Melting and solidification behavior of Cu/Al and Ti/Al bimetallic core/shell nanoparticles during additive manufacturing by molecular dynamics simulation
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Molecular dynamics (MD) simulations were performed to investigate the role of core volume fraction and number of fusing nanoparticles (NPs) on the melting and solidification of Cu/Al and Ti/Al bimetallic core/shell NPs during a superfast heating and slow cooling process, roughly mimicking the conditions of selective laser melting (SLM). One recent trend in the SLM process is the rapid prototyping of nanoscopically heterogeneous alloys, wherein the precious core metal maintains its particulate nature in the final manufactured part. With this potential application in focus, the current work reveals the fundamental role of the interface in the two-stage melting of the core/shell alloy NPs. For a two-NP system, the melting zone gets broader as the core volume fraction increases. This effect is more pronounced for the Ti/Al system than the Cu/Al system because of a larger difference between the melting temperatures of the shell and core metals in the former than the latter. In a larger six-NP system (more nanoscopically heterogeneous), the melting and solidification temperatures of the shell Al roughly coincide, irrespective of the heating or cooling rate, implying that in the SLM process, the part manufacturing time can be reduced due to solidification taking place at higher temperatures. The nanostructure evolution during the cooling of six-NP systems is further investigated.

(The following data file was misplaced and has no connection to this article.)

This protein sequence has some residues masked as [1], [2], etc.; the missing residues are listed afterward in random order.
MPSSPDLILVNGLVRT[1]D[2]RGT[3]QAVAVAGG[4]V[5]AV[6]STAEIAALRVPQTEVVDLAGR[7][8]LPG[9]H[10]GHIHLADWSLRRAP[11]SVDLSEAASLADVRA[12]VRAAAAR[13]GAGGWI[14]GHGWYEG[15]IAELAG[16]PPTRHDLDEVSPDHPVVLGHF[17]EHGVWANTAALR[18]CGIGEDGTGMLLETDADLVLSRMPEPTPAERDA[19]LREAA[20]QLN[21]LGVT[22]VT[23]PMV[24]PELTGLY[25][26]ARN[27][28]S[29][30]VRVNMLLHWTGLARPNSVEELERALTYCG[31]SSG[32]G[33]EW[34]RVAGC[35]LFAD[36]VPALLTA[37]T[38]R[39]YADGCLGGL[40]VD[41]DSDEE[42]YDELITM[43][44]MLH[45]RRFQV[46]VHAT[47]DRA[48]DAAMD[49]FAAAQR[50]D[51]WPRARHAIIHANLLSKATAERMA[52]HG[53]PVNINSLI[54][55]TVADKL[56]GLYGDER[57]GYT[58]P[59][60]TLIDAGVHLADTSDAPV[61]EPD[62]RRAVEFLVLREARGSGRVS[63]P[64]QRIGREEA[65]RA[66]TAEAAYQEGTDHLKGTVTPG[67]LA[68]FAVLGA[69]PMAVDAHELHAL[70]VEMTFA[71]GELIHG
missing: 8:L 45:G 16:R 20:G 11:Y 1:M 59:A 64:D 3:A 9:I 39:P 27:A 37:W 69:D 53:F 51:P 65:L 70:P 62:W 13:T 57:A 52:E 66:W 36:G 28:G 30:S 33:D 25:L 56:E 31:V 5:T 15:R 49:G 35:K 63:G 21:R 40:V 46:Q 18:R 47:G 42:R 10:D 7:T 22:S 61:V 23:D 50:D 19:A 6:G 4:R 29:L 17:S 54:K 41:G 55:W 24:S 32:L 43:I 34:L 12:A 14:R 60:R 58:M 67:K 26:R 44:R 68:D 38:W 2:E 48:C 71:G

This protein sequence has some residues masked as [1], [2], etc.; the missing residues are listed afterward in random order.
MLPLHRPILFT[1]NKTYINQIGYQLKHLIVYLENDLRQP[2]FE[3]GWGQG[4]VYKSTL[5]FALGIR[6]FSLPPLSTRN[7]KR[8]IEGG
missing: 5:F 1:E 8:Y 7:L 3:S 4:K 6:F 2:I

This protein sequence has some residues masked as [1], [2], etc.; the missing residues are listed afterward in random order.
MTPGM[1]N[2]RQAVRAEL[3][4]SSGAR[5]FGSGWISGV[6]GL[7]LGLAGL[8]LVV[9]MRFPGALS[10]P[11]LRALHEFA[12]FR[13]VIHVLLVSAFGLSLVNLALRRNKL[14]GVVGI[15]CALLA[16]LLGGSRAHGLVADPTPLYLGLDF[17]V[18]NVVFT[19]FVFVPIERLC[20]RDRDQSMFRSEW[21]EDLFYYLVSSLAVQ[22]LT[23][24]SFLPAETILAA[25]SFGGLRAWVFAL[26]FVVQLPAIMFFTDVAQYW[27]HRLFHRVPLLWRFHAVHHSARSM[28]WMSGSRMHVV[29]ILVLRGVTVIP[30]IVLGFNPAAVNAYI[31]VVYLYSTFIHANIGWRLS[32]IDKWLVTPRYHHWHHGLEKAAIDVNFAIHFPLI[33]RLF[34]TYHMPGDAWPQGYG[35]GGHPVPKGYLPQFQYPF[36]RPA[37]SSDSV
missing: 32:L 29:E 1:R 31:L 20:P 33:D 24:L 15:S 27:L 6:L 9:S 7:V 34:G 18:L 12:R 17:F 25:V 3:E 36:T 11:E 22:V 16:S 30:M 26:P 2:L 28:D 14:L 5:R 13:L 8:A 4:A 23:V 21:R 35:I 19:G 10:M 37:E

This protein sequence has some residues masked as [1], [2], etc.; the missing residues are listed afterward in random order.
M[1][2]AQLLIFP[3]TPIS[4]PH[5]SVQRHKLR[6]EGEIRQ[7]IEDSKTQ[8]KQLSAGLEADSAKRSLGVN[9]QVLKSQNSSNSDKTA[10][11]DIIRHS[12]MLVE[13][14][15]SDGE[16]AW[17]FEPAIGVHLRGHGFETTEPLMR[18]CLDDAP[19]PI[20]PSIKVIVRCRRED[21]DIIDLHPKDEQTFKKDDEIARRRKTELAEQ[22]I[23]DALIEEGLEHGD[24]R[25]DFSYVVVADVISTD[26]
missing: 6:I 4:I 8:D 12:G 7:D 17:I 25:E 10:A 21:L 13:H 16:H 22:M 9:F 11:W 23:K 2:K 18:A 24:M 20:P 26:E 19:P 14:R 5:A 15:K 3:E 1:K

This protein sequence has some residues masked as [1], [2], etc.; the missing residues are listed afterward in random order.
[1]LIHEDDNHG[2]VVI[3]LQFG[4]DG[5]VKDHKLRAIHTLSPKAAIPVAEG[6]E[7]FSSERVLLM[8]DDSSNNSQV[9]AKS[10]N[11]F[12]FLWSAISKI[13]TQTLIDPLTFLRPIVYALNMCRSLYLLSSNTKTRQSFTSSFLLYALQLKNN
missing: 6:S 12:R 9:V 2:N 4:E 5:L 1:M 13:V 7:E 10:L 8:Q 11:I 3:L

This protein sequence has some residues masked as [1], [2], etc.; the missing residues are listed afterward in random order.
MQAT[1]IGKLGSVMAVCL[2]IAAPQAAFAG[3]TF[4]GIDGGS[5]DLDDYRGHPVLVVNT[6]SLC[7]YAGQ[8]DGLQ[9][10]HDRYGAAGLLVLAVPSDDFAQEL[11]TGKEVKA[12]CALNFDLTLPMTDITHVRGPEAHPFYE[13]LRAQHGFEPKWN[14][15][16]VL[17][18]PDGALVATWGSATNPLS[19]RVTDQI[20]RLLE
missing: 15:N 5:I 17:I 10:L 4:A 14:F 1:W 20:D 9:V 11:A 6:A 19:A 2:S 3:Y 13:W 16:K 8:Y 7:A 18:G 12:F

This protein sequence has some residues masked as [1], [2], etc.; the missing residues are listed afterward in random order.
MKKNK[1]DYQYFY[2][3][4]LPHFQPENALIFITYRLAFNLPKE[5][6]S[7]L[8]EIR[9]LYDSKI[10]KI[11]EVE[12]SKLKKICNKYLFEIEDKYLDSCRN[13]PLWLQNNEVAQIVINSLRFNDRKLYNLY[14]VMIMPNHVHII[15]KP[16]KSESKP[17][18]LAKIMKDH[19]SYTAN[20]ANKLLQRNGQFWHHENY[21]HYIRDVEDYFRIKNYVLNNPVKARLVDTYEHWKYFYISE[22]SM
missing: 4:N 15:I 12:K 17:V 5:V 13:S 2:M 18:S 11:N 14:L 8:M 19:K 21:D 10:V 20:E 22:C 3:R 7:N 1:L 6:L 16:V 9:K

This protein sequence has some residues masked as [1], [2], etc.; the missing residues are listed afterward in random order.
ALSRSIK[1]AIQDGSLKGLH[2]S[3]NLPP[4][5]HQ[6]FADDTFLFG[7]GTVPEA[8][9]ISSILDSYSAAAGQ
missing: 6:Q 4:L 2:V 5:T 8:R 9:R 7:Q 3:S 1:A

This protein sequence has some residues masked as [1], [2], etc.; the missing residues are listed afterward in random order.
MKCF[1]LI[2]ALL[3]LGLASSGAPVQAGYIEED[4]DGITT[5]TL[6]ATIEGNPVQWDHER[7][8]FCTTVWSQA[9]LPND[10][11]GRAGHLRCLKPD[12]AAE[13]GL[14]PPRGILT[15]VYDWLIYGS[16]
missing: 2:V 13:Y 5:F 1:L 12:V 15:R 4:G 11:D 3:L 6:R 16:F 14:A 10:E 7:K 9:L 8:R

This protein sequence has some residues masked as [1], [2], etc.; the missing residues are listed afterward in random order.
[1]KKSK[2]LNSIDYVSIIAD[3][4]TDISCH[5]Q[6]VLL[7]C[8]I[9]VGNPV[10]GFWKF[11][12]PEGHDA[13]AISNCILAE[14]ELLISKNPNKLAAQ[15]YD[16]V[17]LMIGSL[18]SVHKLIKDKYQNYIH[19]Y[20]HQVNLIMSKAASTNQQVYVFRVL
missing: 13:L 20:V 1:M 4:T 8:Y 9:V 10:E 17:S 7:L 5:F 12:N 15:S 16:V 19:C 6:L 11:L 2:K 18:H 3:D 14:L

KeywordsMolecular dynamics simulation Selective laser melting Core/shell Nanoparticles Melting Solidification Nanostructure
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Conflict of interest
The authors declare that they have no conflict of interest.
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